Westbury Animal Hospital
713.723.3666 · 4917 S. Willow Dr. Houston, Texas 77035 

Heat Stroke (“Don’t lose your cool….”)

Dr. Victoria Cole

Heat stroke/exhaustion can be a rapidly life-threatening emergency. Below are some basic tips and prevention information to avoid this scary situation in your beloved family members. Please keep in mind that the normal temperature for a dog and cat is 99.5-102.5 F.  Elevated body temperature over 105 F warrants a true emergency. 

Heat stroke can occur anytime a pet is left outside in hot weather, especially without adequate shade and water source. It is also a reality when pets are exercised in hot weather,  (even activity that patient may normally perform), or when left in a car regardless of the temperature outside.  Other predisposing factors that may increase the risk of developing heat stroke in an otherwise normal situation include being classified as brachycephalic breed- short nosed breeds have inefficient panting and cooling ability, obesity, underlying disease conditions.

Our furry pets have a heavy coat that they can’t take off; they are not able to sweat and they rely on panting to cool themselves.  When a pet begins to get over-heated, they make more heat as they pant and this causes their body temperature to rise even further.

HEAT STROKE IS ENTIRELY PREVENTABLE! Consider leaving pets at home(indoors, crated, secured, away from large windows or direct sunlight with fresh water at all times) or having a friend/family member check on pet during the day. Boarding or day care are good options rather than leaving pets outdoors.

If signs of heat stroke/exhaustion are noted:

1. First remove pet from the situation

2. Cool them down with cool water (soaked towels)- DO NOT submerse in an ice bath

***Too rapid of cooling can be just at detrimental and there may be a delay (~24-48 hrs) in life-threatening complications from the previously elevated temperature (organ failure, bleeding disorders)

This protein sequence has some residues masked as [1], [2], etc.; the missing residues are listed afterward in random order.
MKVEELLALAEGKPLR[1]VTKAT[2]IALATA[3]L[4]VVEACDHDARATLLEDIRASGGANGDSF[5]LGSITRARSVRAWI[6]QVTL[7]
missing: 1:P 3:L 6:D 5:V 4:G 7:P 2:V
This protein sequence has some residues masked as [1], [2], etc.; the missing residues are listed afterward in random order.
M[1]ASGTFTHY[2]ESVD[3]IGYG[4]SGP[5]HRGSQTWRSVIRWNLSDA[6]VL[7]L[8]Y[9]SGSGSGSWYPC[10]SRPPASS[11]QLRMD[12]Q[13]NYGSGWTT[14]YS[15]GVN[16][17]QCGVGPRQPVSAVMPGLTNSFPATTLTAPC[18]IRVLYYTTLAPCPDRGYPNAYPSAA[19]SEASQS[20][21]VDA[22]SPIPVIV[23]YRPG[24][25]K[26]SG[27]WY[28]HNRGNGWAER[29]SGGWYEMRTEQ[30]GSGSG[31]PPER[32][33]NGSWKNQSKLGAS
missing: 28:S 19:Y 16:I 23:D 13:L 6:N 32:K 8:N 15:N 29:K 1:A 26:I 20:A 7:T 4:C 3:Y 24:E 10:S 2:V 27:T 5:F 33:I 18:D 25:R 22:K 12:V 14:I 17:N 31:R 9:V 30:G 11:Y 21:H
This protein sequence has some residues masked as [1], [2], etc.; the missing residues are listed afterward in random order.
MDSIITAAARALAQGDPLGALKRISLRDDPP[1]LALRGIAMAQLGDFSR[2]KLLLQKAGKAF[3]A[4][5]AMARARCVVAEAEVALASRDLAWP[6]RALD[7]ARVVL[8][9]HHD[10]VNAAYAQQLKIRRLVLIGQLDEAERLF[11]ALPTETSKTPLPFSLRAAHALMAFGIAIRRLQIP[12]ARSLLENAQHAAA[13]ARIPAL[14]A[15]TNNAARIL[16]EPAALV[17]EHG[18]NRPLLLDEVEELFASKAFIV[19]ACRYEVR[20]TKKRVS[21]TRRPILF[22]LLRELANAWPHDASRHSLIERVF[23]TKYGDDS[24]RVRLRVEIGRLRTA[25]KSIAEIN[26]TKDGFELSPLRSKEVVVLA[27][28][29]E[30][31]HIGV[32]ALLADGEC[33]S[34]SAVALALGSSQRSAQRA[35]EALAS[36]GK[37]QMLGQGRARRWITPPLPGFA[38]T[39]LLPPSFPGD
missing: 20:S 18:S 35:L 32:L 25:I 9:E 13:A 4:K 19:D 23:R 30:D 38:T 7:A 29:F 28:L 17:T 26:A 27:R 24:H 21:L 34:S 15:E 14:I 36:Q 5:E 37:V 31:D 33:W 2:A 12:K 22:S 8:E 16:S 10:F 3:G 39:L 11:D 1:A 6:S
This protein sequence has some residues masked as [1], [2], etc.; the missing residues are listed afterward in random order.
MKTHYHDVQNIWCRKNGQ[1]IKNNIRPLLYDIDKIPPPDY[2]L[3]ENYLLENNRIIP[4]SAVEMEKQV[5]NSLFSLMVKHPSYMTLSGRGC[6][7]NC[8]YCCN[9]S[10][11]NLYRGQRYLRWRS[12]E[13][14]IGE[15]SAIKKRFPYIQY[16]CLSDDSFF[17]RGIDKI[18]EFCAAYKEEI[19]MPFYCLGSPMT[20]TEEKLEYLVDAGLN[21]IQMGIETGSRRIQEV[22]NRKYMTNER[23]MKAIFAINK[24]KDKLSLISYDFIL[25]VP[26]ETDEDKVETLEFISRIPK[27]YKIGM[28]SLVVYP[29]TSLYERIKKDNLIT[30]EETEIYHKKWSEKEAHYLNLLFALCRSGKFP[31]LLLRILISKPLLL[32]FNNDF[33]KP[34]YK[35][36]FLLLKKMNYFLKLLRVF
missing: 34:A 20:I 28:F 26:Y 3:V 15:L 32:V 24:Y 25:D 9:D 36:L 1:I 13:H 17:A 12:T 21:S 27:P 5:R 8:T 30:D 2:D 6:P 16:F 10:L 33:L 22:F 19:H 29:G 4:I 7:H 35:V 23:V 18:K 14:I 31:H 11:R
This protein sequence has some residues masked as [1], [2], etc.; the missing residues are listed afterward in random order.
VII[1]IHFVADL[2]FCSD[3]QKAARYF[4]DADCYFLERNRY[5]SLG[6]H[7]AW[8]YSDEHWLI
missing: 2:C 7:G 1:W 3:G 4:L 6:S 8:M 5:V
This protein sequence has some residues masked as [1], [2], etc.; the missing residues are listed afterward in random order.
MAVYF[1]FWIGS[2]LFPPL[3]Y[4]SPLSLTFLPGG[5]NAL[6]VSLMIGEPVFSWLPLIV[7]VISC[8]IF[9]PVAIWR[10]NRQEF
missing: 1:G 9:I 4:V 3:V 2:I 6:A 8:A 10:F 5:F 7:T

3. Offer shade +/- fan or a/c

4. Offer water (if no vomiting and holding up head)

5. Take immediately to a veterinarian (cool along the way)- this provides the best chance of survival if immediate veterinary care is sought- drive to a vet hospital in a car with A/C.  If able, obtain a rectal temperature and record it for the veterinarians benefit.

 

DO NOT: overcool the pet

DO NOT: force water in their mouth

DO NOT: leave them unattended or wait at home to see if the temperature drops

DO NOT: Think that just because the pet seems better after cooling that it is out of danger, it is best to be assessed by a veterinarian regardless of changes in your pets demeanor. Complications of heat stroke can appear even days later.

FYI:

Outside Temp (F) /    Inside Car Temp (F)

70           /    100

80           /    120

90           /    140

Never leave a pet alone in a car (whether it is hot or cold outside)

If you find a dog left in a car- stay cool, calm and collected, try to find the owner, go in to the store and ask management to announce over the PA, or call local authorities for further directions.

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